• An item is not a perquisite or personal benefit if it is integrally and directly related to the performance of the executive’s duties.
  • Otherwise, an item that confers a direct or indirect benefit and that has a personal aspect, without regard to whether it may be provided for some business reason or for the convenience of the company, is a perquisite or personal benefit unless it is generally available on a non-discriminatory basis to all employees.

Whether an item is "integrally and directly related to the performance of the executive’s duties" depends on the particular facts. In some cases, an item considered a perquisite or personal benefit when provided in the past may not be considered as such when provided as a result of COVID-19. For example, enhanced technology needed to make the NEO’s home his or her primary workplace upon imposition of local stay-at-home orders would generally not be a perquisite or personal benefit because of the integral and direct relationship to the performance of the executive’s duties. On the other hand, items such as new health-related or personal transportation benefits provided to address new risks arising because of COVID-19, if they are not integrally and directly related to the performance of the executive’s duties, may be perquisites or personal benefits even if the company would not have provided the benefit but for the COVID-19 pandemic, unless they are generally available to all employees.

Topics: executive compensation, Securities and Exchange Commission

Amendments to Shareholder Proposal Rule 14a-8

Posted by Howard Berkenblit on September 23, 2020 at 2:24 PM

The SEC adopted amendments to modernize its shareholder proposal rule, which governs the process for a shareholder to have its proposal included in a company’s proxy statement for consideration by all of the company’s shareholders. The main changes were:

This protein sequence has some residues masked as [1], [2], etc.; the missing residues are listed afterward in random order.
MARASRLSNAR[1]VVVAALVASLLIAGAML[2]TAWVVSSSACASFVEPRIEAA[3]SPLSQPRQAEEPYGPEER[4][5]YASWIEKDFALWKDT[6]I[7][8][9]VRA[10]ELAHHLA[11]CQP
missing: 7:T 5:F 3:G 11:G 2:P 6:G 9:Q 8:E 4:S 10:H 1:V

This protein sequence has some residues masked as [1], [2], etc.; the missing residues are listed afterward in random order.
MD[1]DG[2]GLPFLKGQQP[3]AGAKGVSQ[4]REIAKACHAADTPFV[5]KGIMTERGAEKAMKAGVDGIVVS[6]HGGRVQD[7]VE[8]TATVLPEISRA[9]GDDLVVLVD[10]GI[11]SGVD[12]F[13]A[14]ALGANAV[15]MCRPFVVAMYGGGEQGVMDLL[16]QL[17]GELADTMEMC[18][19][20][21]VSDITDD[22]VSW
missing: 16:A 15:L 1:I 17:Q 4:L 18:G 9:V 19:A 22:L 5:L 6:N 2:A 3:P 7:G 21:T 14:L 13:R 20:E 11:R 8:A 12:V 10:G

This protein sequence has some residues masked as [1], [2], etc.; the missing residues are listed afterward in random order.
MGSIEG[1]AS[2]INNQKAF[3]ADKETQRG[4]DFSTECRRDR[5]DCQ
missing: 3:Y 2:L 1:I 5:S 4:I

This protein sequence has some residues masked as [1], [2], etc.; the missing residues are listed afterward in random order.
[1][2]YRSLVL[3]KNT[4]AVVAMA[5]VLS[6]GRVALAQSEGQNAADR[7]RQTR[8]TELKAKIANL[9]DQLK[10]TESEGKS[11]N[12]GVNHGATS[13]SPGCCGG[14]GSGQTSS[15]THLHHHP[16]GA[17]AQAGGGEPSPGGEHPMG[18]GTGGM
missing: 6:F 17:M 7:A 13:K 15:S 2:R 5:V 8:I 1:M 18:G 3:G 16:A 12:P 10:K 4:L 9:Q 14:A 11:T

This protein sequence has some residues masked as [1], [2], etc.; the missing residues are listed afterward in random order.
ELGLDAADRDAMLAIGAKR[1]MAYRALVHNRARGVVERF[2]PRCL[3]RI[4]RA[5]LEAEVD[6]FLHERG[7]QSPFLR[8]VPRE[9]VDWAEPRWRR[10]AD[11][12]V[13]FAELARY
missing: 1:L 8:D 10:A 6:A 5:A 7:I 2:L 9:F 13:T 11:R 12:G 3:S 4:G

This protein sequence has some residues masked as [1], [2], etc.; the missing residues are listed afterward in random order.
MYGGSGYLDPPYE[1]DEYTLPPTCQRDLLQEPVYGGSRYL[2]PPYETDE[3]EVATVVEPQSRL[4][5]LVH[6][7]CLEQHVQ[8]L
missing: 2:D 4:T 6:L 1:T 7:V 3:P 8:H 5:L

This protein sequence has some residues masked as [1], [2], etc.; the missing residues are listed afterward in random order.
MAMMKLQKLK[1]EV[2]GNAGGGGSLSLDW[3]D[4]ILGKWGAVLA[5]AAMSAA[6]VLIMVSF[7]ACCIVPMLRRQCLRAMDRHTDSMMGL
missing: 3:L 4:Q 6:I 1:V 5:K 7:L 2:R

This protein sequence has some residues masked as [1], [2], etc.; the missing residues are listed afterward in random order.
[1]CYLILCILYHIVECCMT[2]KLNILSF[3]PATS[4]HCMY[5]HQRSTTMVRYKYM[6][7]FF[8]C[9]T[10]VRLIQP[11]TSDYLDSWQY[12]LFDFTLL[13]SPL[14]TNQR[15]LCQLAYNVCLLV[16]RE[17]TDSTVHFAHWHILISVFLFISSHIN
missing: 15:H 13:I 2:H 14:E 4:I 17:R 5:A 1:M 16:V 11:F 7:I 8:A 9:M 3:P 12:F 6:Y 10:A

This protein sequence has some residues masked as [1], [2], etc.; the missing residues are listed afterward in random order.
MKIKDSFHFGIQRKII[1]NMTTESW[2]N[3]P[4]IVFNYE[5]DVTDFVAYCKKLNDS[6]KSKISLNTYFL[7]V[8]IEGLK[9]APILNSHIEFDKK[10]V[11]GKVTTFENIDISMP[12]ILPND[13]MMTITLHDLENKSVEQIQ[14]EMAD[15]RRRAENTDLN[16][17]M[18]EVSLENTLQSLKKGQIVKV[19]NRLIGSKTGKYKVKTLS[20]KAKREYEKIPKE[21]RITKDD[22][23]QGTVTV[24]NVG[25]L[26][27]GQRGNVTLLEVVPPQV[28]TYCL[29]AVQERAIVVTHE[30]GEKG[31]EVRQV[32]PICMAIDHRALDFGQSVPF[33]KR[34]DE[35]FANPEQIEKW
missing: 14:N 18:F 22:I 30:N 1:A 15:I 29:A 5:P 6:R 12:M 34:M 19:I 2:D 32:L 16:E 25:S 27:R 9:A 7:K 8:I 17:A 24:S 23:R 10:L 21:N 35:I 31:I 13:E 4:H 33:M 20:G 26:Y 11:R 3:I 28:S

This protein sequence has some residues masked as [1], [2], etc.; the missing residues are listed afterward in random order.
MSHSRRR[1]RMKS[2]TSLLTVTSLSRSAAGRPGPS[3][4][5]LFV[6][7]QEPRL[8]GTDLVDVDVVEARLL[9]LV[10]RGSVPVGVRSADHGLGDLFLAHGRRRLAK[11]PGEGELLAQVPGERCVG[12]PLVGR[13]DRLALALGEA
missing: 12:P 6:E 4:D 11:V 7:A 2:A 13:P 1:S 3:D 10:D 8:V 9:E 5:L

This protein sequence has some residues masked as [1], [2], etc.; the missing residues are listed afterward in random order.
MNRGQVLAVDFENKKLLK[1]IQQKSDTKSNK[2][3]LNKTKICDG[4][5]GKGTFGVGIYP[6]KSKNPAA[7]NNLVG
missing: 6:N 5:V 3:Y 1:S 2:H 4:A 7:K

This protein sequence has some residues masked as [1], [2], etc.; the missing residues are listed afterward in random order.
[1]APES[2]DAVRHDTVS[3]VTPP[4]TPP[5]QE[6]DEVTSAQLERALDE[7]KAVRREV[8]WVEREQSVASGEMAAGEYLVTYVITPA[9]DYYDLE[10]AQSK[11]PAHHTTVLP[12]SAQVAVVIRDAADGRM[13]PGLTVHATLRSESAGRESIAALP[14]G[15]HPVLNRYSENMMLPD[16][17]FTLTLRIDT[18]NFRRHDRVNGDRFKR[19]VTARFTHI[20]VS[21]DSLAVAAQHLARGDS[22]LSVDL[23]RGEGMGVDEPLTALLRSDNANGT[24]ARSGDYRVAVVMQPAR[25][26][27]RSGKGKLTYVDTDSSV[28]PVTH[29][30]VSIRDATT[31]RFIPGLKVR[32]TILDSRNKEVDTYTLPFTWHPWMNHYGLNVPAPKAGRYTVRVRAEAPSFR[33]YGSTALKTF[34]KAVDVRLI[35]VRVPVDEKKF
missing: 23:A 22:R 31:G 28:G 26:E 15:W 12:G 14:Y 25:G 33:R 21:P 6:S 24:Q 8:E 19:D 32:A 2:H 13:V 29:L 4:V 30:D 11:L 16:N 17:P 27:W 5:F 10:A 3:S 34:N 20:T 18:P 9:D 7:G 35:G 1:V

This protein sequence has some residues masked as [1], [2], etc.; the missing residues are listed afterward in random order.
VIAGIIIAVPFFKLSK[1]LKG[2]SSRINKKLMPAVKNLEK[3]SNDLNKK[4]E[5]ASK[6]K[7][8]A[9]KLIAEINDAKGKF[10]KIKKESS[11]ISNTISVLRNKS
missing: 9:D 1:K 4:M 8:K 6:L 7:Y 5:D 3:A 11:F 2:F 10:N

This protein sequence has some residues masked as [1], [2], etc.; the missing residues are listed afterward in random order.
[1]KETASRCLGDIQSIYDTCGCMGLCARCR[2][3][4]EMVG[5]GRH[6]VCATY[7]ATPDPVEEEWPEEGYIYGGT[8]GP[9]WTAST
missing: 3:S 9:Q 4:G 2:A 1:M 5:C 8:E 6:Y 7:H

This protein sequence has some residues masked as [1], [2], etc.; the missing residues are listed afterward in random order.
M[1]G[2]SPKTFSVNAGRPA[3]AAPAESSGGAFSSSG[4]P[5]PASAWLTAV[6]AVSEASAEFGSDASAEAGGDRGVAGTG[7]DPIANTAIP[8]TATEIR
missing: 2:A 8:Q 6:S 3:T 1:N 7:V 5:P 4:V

• amend Rule 14a-8(b) by:
    • replacing the current ownership threshold, which requires holding at least $2,000 or 1% of a company’s securities for at least one year, with three alternative thresholds that will require a shareholder to demonstrate continuous ownership of at least:
      • $2,000 of the company’s securities for at least three years;
      • $15,000 of the company’s securities for at least two years; or
      • $25,000 of the company’s securities for at least one year.
    • prohibiting the aggregation of holdings for purposes of satisfying the amended ownership thresholds;
    • requiring that a shareholder who elects to use a representative for the purpose of submitting a shareholder proposal provide documentation to make clear that the representative is authorized to act on the shareholder’s behalf and to provide a meaningful degree of assurance as to the shareholder’s identity, role and interest in a proposal that is submitted for inclusion in a company’s proxy statement; and
    • requiring that each shareholder state that he or she is able to meet with the company, either in person or via teleconference, no less than 10 calendar days, nor more than 30 calendar days, after submission of the shareholder proposal, and provide contact information as well as specific business days and times that the shareholder is available to discuss the proposal with the company.
  • amend Rule 14a-8(c) by: